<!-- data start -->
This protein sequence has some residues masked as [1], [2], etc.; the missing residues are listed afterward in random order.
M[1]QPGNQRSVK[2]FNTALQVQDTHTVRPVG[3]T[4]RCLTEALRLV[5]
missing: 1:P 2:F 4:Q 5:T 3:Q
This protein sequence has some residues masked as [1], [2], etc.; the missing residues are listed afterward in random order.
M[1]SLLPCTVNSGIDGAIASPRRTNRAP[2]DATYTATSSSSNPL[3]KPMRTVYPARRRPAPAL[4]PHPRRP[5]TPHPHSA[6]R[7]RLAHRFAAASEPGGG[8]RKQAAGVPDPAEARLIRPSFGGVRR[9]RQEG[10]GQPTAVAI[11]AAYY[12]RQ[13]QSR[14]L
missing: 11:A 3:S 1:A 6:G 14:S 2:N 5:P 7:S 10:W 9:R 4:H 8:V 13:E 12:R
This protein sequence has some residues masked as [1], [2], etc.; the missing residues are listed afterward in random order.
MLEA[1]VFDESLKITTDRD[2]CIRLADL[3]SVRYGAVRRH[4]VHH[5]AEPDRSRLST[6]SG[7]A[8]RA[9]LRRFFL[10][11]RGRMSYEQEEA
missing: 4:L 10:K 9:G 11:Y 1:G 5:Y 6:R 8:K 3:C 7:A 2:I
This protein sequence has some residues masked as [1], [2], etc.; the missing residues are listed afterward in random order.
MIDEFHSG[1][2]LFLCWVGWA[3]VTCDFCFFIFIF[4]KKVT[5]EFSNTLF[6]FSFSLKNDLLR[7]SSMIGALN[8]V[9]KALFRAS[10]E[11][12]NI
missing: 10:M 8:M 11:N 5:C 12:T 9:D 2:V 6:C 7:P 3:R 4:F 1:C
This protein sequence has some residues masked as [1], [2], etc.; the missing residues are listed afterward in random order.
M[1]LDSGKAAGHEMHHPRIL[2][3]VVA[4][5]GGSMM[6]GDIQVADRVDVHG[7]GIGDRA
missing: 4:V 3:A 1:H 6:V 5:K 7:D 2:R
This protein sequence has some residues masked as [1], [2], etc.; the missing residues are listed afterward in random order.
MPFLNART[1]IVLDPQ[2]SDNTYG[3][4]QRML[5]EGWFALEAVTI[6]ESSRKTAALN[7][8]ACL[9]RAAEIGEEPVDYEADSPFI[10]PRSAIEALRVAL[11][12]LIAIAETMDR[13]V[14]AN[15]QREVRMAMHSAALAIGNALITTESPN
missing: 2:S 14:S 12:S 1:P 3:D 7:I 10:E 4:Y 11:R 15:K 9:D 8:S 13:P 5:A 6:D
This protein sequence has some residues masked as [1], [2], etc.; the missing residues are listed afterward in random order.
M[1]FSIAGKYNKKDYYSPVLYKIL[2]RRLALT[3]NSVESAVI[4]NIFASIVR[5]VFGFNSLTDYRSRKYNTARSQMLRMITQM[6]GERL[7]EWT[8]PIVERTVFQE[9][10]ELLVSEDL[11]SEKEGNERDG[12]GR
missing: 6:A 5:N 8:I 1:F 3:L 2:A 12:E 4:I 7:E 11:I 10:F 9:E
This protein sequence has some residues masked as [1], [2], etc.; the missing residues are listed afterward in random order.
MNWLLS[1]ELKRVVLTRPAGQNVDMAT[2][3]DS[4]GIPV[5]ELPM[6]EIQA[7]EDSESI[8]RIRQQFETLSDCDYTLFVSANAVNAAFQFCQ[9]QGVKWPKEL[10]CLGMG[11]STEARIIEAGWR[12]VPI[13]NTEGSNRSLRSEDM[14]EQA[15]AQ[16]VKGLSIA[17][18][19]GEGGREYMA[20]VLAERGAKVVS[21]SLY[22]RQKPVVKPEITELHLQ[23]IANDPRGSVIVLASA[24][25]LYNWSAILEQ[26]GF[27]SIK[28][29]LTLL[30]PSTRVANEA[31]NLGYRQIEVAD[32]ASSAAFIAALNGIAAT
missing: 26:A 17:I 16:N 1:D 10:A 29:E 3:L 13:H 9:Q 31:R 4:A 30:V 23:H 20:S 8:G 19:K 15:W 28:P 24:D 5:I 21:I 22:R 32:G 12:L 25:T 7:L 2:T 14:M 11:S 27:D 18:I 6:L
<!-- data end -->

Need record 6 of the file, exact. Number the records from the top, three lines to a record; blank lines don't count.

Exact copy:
This protein sequence has some residues masked as [1], [2], etc.; the missing residues are listed afterward in random order.
MPFLNART[1]IVLDPQ[2]SDNTYG[3][4]QRML[5]EGWFALEAVTI[6]ESSRKTAALN[7][8]ACL[9]RAAEIGEEPVDYEADSPFI[10]PRSAIEALRVAL[11][12]LIAIAETMDR[13]V[14]AN[15]QREVRMAMHSAALAIGNALITTESPN
missing: 2:S 14:S 12:S 1:P 3:D 7:I 10:E 4:Y 11:R 15:K 9:D 8:S 13:P 5:A 6:D